Looking for study participants

Based on our previous work in young children and adults, we’ve seen evidence that not only can people with a recent concussion have difficulty finding the right word, but also they can struggle with skills like grammar and auditory processing of language. These difficulties appear to be present even when controlling for general cognitive differences and have clear implications for patients as they return to their academic and professional lives. Unique to this study, I am able to examine not only the written product itself but also glimpse the process of writing with millisecond precision (as such, we can look at variables like revisions, errors, or efficiency in typed writing, which has never been done before). 

We are looking for anyone 12-40 years old who is a native speaker of English.

We are collecting data from a few sub-groups:

12-40-year-olds within 30 days of their first concussion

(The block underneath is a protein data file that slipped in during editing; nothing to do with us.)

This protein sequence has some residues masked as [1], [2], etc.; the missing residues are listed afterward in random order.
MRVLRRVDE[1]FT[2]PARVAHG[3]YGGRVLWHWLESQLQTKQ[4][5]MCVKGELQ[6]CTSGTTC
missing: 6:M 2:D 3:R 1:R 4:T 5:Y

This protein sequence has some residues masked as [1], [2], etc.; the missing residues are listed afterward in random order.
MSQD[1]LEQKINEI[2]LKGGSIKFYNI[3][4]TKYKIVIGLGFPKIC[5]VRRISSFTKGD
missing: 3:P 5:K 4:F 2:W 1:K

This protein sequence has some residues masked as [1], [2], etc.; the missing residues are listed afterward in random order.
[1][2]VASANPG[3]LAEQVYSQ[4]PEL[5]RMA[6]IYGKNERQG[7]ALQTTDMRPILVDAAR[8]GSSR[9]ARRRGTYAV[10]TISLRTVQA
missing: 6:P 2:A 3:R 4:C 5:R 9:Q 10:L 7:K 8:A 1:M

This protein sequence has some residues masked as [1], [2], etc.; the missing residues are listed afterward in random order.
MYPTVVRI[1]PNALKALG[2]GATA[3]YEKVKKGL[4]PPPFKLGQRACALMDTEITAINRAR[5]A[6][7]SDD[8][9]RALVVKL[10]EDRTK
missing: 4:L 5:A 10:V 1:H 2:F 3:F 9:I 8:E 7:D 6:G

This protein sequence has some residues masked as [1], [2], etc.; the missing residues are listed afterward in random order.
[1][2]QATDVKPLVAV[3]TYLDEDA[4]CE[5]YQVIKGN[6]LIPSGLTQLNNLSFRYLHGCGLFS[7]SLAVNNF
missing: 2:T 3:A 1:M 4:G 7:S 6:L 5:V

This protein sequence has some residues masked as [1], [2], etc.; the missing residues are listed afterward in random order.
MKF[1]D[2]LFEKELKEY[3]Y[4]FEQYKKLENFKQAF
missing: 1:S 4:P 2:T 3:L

12-40-year-olds within 30 days of an orthopedic injury (orthopedic control group)

12-40-year-olds with no history of concussion

12-40-year-olds with a history of concussion, repeated concussion, or repeated subconcussive blow exposure

With the exception of the chronic group, this design including orthopedic controls has become fairly common now for capturing and controlling for cognitive issues related to trauma and stress. The cognitive-emotion connection is a secondary, but important, aspect of this study. To me, having this dimension is very important to capture the complete picture of what patients are truly experiencing after an injury. I have attached a digital advertisement.

Thank you for your time and consideration.